The legal team of Lance Armstrong had tried to convince the US government not to join the so-called ‘whistleblowing’ lawsuit filed by Landis. Armstrong’s counsel Robert Luskin remarked Lance and his representatives worked constructively over these last weeks with federal lawyers to resolve this case fairly, but those talks failed because we disagree about whether the Postal Service was damaged and the own studies of the Postal Services show that the Service benefited tremendously from its sponsorship – benefits totalling more than $100m.

It is alleged by the lawsuit that Armstrong and other riders on the postal service-sponsored team knowingly violated their postal service agreements by regularly using banned substances and methods to enhance their performance. Landis, by flagging up fraud allegations, could receive a substantial share of any money recovered from Armstrong under the federal False Claims Act. This law, introduced by President Abraham Lincoln in 1863, stipulates the person bringing the lawsuit can receive 15-25% of any damages.

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Sunday 24, Feb 2013

USADA Lobbied DOJ To Join Whistle-Blower Lawsuit

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USADA Lobbied DOJ To Join Whistle-Blower Lawsuit

The head of the U.S. Anti-Doping Agency, Travis Tygart, lobbied Attorney General Eric Holder for the Justice Department to join a whistle-blower lawsuit against Lance Armstrong. This was on the same day when the disgraced cyclist confessed in an interview to Oprah Winfrey that he used banned performance enhancing drugs.

The letter by Tygart is dated the same day on which Armstrong confessed to using performance enhancing drugs before Winfrey. Officials of USADA have been urging Armstrong to speak under oath with its investigators if he hoped to have his lifetime ban reduced but he recently refused to do so and said he will only depose before an international tribunal formed to comprehensively address pro cycling. Tim Herman, Armstrong’s longtime lawyer, remarked that Lance for several reasons will not participate in USADA’s efforts to selectively conduct American prosecutions that only demonize selected individuals while failing to address the 95 percent of the sport over which USADA has no jurisdiction.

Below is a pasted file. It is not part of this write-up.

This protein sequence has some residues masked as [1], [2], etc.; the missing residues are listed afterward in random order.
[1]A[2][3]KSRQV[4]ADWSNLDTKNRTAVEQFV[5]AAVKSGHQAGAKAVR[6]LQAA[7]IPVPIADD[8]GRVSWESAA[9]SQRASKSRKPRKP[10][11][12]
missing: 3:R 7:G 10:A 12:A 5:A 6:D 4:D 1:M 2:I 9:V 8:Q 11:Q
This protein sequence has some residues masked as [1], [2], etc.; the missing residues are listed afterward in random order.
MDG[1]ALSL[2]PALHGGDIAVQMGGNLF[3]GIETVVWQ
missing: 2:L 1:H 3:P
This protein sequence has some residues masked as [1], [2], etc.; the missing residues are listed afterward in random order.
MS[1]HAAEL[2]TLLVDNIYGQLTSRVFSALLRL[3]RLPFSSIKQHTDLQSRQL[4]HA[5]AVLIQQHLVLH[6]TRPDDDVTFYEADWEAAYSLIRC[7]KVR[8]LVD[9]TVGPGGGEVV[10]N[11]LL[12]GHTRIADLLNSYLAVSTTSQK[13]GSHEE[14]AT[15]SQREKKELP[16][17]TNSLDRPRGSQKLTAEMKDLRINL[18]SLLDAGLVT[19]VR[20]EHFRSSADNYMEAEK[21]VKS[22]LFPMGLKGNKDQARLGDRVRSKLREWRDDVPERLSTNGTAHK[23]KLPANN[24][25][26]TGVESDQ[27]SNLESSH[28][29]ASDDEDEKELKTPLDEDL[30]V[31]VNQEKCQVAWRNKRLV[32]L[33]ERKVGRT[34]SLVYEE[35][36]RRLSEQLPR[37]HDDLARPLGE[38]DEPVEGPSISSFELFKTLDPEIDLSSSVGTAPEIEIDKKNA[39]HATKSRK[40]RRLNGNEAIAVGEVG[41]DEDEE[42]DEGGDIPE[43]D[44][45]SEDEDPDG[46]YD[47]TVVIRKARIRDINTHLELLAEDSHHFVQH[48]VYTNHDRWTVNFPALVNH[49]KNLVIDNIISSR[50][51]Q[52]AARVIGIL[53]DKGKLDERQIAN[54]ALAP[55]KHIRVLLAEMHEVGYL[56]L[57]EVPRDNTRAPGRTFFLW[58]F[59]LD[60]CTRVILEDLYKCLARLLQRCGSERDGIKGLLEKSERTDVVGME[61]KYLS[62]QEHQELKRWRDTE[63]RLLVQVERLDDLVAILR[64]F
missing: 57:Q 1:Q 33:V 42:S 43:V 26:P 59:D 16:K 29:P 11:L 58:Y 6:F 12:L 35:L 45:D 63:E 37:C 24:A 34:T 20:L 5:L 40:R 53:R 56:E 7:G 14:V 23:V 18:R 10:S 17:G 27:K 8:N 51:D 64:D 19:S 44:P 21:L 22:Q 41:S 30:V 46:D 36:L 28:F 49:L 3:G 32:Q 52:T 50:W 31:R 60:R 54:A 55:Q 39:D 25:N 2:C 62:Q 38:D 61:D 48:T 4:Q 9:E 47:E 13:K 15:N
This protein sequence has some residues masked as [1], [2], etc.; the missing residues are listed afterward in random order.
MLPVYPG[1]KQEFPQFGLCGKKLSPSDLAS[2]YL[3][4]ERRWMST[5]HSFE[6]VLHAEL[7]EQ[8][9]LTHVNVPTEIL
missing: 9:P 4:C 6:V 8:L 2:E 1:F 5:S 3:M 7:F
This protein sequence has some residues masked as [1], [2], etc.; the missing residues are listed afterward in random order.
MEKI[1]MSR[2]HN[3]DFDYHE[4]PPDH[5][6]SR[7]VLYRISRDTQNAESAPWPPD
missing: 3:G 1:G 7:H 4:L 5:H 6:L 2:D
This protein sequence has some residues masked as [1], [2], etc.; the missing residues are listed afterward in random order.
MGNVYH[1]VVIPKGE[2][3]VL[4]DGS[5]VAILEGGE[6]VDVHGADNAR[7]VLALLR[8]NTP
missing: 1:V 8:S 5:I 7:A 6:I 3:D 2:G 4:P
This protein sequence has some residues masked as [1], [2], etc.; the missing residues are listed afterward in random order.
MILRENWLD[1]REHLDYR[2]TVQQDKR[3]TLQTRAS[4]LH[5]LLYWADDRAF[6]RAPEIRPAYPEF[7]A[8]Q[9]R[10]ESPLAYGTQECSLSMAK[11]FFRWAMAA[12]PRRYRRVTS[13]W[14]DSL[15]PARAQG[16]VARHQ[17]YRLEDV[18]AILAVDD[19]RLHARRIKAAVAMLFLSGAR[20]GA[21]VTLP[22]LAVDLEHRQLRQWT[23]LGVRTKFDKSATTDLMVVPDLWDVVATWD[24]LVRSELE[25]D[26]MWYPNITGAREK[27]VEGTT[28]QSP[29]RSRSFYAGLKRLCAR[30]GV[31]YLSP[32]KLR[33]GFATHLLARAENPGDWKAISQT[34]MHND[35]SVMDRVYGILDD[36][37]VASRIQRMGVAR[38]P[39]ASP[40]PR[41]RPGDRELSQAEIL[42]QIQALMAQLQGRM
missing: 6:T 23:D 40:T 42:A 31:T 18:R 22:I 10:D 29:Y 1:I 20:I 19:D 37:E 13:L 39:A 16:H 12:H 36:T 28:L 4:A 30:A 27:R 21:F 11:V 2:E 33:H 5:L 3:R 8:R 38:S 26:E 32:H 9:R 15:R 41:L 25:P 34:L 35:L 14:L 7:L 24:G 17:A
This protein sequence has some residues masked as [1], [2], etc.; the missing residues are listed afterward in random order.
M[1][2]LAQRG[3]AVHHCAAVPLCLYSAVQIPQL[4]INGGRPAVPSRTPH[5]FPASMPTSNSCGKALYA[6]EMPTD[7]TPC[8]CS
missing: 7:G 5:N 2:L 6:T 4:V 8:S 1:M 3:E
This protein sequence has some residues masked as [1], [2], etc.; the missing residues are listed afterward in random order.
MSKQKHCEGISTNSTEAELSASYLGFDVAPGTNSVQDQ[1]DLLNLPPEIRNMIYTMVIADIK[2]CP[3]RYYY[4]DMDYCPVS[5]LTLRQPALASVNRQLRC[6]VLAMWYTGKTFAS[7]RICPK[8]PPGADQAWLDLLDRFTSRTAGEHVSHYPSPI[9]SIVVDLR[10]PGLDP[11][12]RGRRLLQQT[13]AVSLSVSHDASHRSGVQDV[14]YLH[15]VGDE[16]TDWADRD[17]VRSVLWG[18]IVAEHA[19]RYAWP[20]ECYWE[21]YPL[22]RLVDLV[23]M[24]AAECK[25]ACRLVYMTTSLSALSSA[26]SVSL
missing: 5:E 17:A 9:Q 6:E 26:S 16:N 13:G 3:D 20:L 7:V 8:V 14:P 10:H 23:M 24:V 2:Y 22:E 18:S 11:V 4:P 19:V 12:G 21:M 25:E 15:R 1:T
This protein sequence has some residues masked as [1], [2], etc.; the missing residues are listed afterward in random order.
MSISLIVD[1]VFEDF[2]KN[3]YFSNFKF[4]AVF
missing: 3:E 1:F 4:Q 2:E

A person familiar with discussions between the two sides said among the topics was how much protection the U.S. Anti-Doping Agency could provide Lance Armstrong in the whistle-blower case and against possible criminal action and the cyclist and his attorneys ultimately were not satisfied with USADA’s offer.

Travis Tygart wrote in the letter to Holder that USADA “uncovered one of the greatest frauds in the history of sport” but that his agency had reached the end of what it can do to punish the now-banned cyclist and other “non-sports” people involved with his teams. The USADA chief also wrote that fraud and other crimes were committed and the case involved drug trafficking, federal witness intimidation and that other federal agencies have gathered more information. He also told Holder that the Justice Department joining the case against the cyclist would be viewed favorably by the public and the media. Tygart called the doping by Lance Armstrong and the Postal Service teams a “massive economic fraud” that “absolutely dwarfs anything Landis did.”

Tygart wrote to Holder on January 14 and urged him to join the civil case and told Holder that “fraud and other crimes were committed” by Lance Armstrong and other members of his former U.S. Postal Service teams. It is not clear if the Attorney General responded, but the Justice Department has not yet announced if it will join the lawsuit filed by former Armstrong teammate Floyd Landis, who was stripped of the 2006 Tour de France title for doping. Landis has accused Lance Armstrong of committing fraud against the Postal Service that sponsored most of the teams of the now-banned Armstrong as the star rider made use of performance enhancing drugs to win the Tour de France a record seven consecutive times. The former teammate of Armstrong was also a key witness in an investigation by the United States Anti-Doping Agency last year, which exposed the doping past of the 41-year-old retired cyclist Armstrong. Landis stands to collect millions of dollars of any possible financial penalties against Armstrong from the whistle-blower suit.